The City of Durham includes green infrastructure and green stormwater infrastructure practices throughout the City by incorporating them into larger city projects, through research projects and grants, partnerships with local organizations, and by working with other city departments.
What is Green Stormwater Infrastructure?
Green Stormwater infrastructure is a type of stormwater management that tries to protect, restore, or mimic the natural water cycle. Green stormwater infrastructure combines elements of the natural environment and traditional stormwater drainage systems to improve water quality and restore ecosystems. Green stormwater infrastructure can refer to behaviors, practices, devices, as well as being a way to design stormwater systems. Green stormwater infrastructure can be promoted through regulations, including guidelines for landscaping that take advantage of ecological benefits provided by natural processes.
Duke Park Silva Cell Project
The Departments of Public Works, Parks and Recreation, and General Services are working together on a project to study a new type of green stormwater infrastructure device. This winter, two Silva Cell devices will be installed along Acadia Street at Duke Park in the Ellerbe Creek watershed. These modular devices are well-suited for urban areas with limited space for larger, traditional stormwater control measures. In a Silva Cell, stormwater is retained underground while trees and special filter media remove pollutants. North Carolina State University was awarded a grant from the Clean Water Management Trust Fund to study how well these devices work in Durham's clay soils. In addition to providing the tree with a source of water and nutrients their construction allows tree roots room to grow. The City worked closely with NCSU and the manufacturer (DeepRoot) to design a system that will fit into the park setting. Researchers from NCSU's Stormwater Engineering Group will monitor and study the devices to understand how they can be used elsewhere in the city.
Project update | 1/10/2019: Contractors are working to replace sections of sidewalk that had to be removed for installation. Curb cuts are being installed which will direct stormwater into the tree box.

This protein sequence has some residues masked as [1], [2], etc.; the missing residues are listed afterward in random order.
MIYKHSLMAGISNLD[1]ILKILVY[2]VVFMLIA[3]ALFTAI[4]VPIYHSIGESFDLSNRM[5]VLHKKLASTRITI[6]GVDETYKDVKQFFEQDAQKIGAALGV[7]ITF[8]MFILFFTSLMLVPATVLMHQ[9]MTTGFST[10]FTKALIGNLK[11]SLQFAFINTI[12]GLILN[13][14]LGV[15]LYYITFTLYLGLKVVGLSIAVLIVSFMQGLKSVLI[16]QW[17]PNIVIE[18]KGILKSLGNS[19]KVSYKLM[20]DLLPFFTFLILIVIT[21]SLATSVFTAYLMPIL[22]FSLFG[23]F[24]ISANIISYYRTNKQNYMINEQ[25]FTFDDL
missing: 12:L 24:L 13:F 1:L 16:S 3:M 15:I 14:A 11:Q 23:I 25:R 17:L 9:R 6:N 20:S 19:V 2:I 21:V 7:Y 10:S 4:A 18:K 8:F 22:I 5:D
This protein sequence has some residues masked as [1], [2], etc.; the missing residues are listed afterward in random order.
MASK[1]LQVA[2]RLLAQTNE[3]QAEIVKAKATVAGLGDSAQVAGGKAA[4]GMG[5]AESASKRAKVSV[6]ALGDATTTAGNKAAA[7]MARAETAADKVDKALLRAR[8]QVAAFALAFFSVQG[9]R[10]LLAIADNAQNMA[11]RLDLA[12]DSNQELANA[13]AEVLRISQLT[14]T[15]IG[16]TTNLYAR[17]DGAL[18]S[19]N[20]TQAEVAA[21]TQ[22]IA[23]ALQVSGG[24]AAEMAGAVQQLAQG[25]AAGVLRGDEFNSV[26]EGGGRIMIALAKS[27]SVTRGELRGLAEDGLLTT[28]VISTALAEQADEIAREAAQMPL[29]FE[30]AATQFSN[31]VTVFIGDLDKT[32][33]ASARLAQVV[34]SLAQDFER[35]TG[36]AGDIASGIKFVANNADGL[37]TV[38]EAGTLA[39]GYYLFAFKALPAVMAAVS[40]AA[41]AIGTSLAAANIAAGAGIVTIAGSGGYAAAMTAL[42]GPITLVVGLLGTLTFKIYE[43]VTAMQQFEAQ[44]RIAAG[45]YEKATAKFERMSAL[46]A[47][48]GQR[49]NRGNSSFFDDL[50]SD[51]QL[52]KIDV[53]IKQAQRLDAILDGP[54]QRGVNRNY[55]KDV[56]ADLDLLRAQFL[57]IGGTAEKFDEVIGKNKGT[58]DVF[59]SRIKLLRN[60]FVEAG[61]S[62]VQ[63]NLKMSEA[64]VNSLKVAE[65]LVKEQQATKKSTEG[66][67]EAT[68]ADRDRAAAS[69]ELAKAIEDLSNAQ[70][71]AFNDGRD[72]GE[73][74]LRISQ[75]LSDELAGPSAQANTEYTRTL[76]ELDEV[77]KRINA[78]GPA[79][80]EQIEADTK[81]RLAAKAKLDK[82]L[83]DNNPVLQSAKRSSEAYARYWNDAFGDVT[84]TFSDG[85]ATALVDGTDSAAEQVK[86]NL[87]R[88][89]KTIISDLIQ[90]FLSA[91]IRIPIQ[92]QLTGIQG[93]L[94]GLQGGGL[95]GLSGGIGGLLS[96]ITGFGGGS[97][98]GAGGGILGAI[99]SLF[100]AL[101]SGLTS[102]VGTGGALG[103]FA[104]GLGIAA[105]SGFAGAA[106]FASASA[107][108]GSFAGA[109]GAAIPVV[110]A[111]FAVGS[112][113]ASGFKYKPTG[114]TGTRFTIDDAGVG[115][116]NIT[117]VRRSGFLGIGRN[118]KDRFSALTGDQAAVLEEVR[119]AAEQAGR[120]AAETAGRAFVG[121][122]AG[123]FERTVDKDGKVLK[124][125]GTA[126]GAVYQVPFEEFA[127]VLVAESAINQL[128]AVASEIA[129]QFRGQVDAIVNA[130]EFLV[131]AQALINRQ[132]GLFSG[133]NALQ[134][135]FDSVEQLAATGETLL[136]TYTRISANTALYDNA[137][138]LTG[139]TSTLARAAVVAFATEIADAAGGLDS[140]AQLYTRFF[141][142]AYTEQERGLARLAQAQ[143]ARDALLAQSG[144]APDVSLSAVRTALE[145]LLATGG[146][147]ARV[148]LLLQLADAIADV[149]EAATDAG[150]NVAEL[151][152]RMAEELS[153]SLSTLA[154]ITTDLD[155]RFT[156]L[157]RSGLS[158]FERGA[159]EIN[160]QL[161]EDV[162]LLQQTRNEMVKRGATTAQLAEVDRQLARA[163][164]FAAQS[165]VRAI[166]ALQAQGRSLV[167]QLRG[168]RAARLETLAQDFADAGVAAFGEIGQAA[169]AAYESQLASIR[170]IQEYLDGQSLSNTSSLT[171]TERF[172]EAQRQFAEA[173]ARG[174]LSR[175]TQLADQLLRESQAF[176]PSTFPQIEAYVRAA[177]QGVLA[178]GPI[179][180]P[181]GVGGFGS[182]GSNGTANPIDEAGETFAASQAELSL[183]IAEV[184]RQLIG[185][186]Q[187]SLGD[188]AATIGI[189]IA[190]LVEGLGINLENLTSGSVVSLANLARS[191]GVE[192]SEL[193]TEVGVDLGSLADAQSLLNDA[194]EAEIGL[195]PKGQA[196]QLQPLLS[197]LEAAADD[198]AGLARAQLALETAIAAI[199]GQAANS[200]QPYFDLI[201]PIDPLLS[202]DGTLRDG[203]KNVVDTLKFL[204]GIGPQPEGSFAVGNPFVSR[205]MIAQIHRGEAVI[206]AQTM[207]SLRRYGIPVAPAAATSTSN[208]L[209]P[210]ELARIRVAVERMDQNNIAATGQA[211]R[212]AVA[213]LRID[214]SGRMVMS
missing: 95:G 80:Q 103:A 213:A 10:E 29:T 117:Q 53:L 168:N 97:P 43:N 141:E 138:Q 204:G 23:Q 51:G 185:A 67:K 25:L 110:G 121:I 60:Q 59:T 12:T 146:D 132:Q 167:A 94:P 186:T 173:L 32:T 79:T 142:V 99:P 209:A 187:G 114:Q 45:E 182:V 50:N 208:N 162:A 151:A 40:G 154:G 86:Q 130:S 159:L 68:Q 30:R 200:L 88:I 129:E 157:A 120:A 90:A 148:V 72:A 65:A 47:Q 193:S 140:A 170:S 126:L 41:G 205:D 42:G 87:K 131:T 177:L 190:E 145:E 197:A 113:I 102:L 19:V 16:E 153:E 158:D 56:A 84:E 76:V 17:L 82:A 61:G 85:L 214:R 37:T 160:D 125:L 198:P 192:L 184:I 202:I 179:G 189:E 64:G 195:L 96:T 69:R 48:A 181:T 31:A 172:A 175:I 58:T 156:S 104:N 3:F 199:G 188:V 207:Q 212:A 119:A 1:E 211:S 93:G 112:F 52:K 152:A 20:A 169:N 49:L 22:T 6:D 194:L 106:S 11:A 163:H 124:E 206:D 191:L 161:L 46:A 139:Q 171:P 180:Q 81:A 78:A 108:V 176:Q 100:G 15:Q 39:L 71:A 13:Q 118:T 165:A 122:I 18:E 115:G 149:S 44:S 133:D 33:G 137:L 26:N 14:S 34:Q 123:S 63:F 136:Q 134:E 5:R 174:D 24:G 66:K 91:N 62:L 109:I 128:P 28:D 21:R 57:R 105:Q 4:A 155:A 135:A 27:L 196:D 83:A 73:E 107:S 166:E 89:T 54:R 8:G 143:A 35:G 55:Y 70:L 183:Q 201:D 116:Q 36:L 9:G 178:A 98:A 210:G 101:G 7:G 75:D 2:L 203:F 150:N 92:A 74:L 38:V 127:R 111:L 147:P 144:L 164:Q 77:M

Project update | 12/19/2018: The Silva Cell devices have been installed! In early January, the contractor will replace the sidewalk and plant the trees. In the meantime, grass seed and straw have been put on top of the disturbed area to reduce soil erosion.
Letting it Grow!
Since 2007 the Department of Public Works, Division of Stormwater and GIS Services has been engaged in ongoing watershed management planning efforts to identify water quality issues across the city and to characterize the health of each watershed. Reports and detailed information about our watershed plans can be found on the sidebar of this page. As part of each watershed plan, Public Works works with other City departments to examine ways to improve stream-side areas on City-owned property. Through these collaborative relationships with other City departments, specific recommendations are developed that will help to improve the health of our City's streams and stream buffers (the area around a stream).
Tree Care 101 Workshops
Public Works has been actively engaged in Trees Across Durham since it's inception in 2014. Trees Across Durham is a broad-based partnership dedicated to making Durham a healthier and greener community now and in the future through the planting and protection of trees, the education of tree care-takers and the general public about how to maintain healthy trees, and the measurement and communication of the benefits trees provide to our environment and community.
In cooperation with Trees Across Durham, Department of General Services - Urban Forestry Division, and Keep Durham Beautiful, Public Works helps host an annual Tree Care 101 Workshop. Each workshop is held along the banks of a stream restoration project within one of our City parks. At these fun and engaging events, the public is invited to spend time learning about the critical benefits that native trees and plants provide for our streams, stream buffers, and water quality. Participants have the opportunity to learn hand's-on techniques about tree pruning, planting, and general tree care directly from Alex Johnson, the Urban Forestry Manager and certified arborist. Healthy streams = clean water!